"What is your name?" she asked, sitting, leaning back against the corridor wall. Her accent was of the Home Countries, too, gentry or better.
"Nebbish," he said, without thinking, "Nerby Nebbish."
"Well, Master Nebbish," she said, "if you will help to my feet, we will go to my house, and I shall reward you for your trouble."
He blinked, surprised, and pulled her slowly to her feet by means of an arm beneath her shoulders. She was light, even for a man who was never strong, and was three days without food. The words "house" and "reward" moved through his mind again, and all he could think of was that there would be food there.
Food there was, in glorious quantities, brought by a young servant girl whose relief at the return of her mistress was so evident that Nebbish almost felt sorry for her. He ate carefully, with an eye to dishes that would keep him going for a while, and tried not to eat too quickly, so as to get more in. The old woman watched him eat, and told him not to talk when he made an attempt to remember how polite conversation went.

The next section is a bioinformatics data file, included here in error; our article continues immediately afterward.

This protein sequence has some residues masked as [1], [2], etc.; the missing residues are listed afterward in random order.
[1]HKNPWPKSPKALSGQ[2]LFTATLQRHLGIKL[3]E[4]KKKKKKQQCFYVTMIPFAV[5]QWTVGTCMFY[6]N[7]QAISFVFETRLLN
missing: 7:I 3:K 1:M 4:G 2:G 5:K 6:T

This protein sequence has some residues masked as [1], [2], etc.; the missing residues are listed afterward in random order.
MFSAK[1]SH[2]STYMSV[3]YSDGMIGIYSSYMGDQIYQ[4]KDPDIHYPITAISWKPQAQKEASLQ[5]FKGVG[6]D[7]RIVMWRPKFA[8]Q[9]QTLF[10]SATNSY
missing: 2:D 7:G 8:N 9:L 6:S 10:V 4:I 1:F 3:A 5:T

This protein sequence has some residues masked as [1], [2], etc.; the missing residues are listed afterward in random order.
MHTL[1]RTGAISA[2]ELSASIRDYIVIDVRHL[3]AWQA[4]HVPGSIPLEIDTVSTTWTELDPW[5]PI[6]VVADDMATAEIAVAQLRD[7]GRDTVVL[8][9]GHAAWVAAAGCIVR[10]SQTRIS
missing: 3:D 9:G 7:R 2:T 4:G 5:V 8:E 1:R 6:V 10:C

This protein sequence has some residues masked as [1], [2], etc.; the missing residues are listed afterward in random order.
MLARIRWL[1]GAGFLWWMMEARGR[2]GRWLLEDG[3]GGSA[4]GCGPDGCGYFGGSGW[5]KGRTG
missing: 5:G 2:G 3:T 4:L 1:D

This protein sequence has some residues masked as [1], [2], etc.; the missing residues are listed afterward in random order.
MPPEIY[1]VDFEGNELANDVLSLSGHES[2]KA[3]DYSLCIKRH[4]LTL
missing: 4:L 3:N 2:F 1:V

Eventually, he sat back, and looked about, curiousity returned now that hunger had been sated, and with fewer twitches and glitterings in his peripheral vision. The room they were in was one of many which opened from a central hall in a townhouse that, while it had seen better days, still retained some glory. Besides the dining table and upholstered chairs, it held curio cabinets and bookshelves - at which he tried not to stare - and a suit of archaic plate armour towered in one corner. The floors were polished, and patterned carpets lay on them. Curtained windows hid the city, and the room was lit by a round score of candles, on mantelpiece and candlestand.
"Now, Master Nebbish," she said, "You have been rewarded, as best I am able, and I would imagine that you have questions. I certainly do."
Nebbish considered for a moment more, trying to work out her likely rank, then shook his head. "My lady," he said, "I will not presume to ask you questions, but will gladly answer yours." At his feet, he thought he felt the demon twitch in the bag, and poked it with his toe.
She nodded. "You've manners, I see," she said lightly, "and that's my first question - where are you from?"
Nebbish kept himself, with a little effort, from scowling. "I am from Tintrell, my lady, from the Dariot Rows."
She nodded, slowly, as though he had confirmed something. "And your education?"
"The Unfathomed Academy, and then Canstan College, my lady, six years. History of the Liminal Chantry and Modern Liminics."